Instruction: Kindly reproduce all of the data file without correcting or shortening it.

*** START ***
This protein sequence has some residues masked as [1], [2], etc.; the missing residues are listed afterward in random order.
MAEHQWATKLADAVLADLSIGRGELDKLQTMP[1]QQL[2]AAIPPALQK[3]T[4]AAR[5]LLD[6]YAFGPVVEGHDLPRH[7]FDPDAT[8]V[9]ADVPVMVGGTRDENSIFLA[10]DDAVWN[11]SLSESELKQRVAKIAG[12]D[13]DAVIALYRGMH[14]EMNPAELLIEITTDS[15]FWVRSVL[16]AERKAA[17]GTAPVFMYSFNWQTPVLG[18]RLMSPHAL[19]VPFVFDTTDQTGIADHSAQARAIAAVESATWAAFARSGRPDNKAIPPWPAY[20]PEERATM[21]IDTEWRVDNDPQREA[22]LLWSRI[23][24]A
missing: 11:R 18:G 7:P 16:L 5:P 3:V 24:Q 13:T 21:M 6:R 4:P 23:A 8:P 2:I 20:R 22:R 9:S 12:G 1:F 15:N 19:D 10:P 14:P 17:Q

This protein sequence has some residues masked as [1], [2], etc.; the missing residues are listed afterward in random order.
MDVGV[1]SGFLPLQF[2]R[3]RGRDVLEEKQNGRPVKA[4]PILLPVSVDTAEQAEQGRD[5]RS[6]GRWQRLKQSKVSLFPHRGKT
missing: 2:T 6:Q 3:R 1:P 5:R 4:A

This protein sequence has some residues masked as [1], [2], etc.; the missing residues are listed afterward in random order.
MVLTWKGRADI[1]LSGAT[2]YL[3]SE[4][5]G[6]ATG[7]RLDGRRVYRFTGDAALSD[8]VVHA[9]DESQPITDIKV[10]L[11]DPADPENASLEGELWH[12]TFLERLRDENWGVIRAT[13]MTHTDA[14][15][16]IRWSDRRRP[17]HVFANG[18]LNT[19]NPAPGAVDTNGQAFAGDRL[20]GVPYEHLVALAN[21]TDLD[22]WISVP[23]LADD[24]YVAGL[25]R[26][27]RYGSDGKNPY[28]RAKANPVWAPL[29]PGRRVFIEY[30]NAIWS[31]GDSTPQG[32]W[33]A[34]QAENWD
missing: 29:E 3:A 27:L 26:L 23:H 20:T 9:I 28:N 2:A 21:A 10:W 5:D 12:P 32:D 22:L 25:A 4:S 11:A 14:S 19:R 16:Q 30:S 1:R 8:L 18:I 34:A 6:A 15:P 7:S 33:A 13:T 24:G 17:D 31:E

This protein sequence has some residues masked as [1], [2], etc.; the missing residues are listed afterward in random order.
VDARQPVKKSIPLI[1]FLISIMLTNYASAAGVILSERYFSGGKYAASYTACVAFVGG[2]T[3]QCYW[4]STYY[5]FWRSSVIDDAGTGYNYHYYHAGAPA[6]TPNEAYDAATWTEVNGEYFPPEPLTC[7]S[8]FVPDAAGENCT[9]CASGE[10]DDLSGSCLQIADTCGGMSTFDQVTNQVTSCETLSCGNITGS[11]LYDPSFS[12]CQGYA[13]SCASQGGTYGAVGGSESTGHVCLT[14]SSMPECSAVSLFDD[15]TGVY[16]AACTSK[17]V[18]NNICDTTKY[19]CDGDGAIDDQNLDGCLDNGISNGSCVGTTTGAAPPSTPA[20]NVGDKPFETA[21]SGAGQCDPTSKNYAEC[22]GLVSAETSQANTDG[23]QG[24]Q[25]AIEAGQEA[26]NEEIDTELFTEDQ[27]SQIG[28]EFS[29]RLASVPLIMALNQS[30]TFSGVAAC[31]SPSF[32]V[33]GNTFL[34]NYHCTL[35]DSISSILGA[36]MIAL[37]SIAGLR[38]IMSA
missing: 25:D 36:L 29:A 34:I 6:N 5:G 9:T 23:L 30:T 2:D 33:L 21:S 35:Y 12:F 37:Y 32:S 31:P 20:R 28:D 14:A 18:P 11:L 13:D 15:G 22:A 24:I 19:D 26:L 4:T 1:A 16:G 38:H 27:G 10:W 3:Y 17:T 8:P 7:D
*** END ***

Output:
This protein sequence has some residues masked as [1], [2], etc.; the missing residues are listed afterward in random order.
MAEHQWATKLADAVLADLSIGRGELDKLQTMP[1]QQL[2]AAIPPALQK[3]T[4]AAR[5]LLD[6]YAFGPVVEGHDLPRH[7]FDPDAT[8]V[9]ADVPVMVGGTRDENSIFLA[10]DDAVWN[11]SLSESELKQRVAKIAG[12]D[13]DAVIALYRGMH[14]EMNPAELLIEITTDS[15]FWVRSVL[16]AERKAA[17]GTAPVFMYSFNWQTPVLG[18]RLMSPHAL[19]VPFVFDTTDQTGIADHSAQARAIAAVESATWAAFARSGRPDNKAIPPWPAY[20]PEERATM[21]IDTEWRVDNDPQREA[22]LLWSRI[23][24]A
missing: 11:R 18:G 7:P 16:L 5:P 3:V 24:Q 13:T 21:M 6:R 4:P 23:A 8:P 2:I 20:R 22:R 9:S 12:G 1:F 15:N 19:D 10:P 14:P 17:Q

This protein sequence has some residues masked as [1], [2], etc.; the missing residues are listed afterward in random order.
MDVGV[1]SGFLPLQF[2]R[3]RGRDVLEEKQNGRPVKA[4]PILLPVSVDTAEQAEQGRD[5]RS[6]GRWQRLKQSKVSLFPHRGKT
missing: 2:T 6:Q 3:R 1:P 5:R 4:A

This protein sequence has some residues masked as [1], [2], etc.; the missing residues are listed afterward in random order.
MVLTWKGRADI[1]LSGAT[2]YL[3]SE[4][5]G[6]ATG[7]RLDGRRVYRFTGDAALSD[8]VVHA[9]DESQPITDIKV[10]L[11]DPADPENASLEGELWH[12]TFLERLRDENWGVIRAT[13]MTHTDA[14][15][16]IRWSDRRRP[17]HVFANG[18]LNT[19]NPAPGAVDTNGQAFAGDRL[20]GVPYEHLVALAN[21]TDLD[22]WISVP[23]LADD[24]YVAGL[25]R[26][27]RYGSDGKNPY[28]RAKANPVWAPL[29]PGRRVFIEY[30]NAIWS[31]GDSTPQG[32]W[33]A[34]QAENWD
missing: 29:E 3:A 27:L 26:L 23:H 20:T 9:I 28:N 2:A 21:A 10:W 5:D 12:P 32:D 22:L 25:A 4:S 11:A 14:S 19:R 16:Q 30:S 1:R 8:L 18:I 34:A 6:A 15:P 7:S 33:A 13:T 24:G 17:D 31:E

This protein sequence has some residues masked as [1], [2], etc.; the missing residues are listed afterward in random order.
VDARQPVKKSIPLI[1]FLISIMLTNYASAAGVILSERYFSGGKYAASYTACVAFVGG[2]T[3]QCYW[4]STYY[5]FWRSSVIDDAGTGYNYHYYHAGAPA[6]TPNEAYDAATWTEVNGEYFPPEPLTC[7]S[8]FVPDAAGENCT[9]CASGE[10]DDLSGSCLQIADTCGGMSTFDQVTNQVTSCETLSCGNITGS[11]LYDPSFS[12]CQGYA[13]SCASQGGTYGAVGGSESTGHVCLT[14]SSMPECSAVSLFDD[15]TGVY[16]AACTSK[17]V[18]NNICDTTKY[19]CDGDGAIDDQNLDGCLDNGISNGSCVGTTTGAAPPSTPA[20]NVGDKPFETA[21]SGAGQCDPTSKNYAEC[22]GLVSAETSQANTDG[23]QG[24]Q[25]AIEAGQEA[26]NEEIDTELFTEDQ[27]SQIG[28]EFS[29]RLASVPLIMALNQS[30]TFSGVAAC[31]SPSF[32]V[33]GNTFL[34]NYHCTL[35]DSISSILGA[36]MIAL[37]SIAGLR[38]IMSA
missing: 25:D 36:L 29:A 34:I 6:N 5:G 9:T 23:L 30:T 2:D 33:L 21:S 35:Y 12:F 37:Y 32:S 31:P 20:R 28:D 14:A 18:P 11:L 13:D 15:G 22:A 24:I 19:D 26:L 4:T 1:A 16:G 38:H 27:G 10:W 3:Y 17:T 8:P 7:D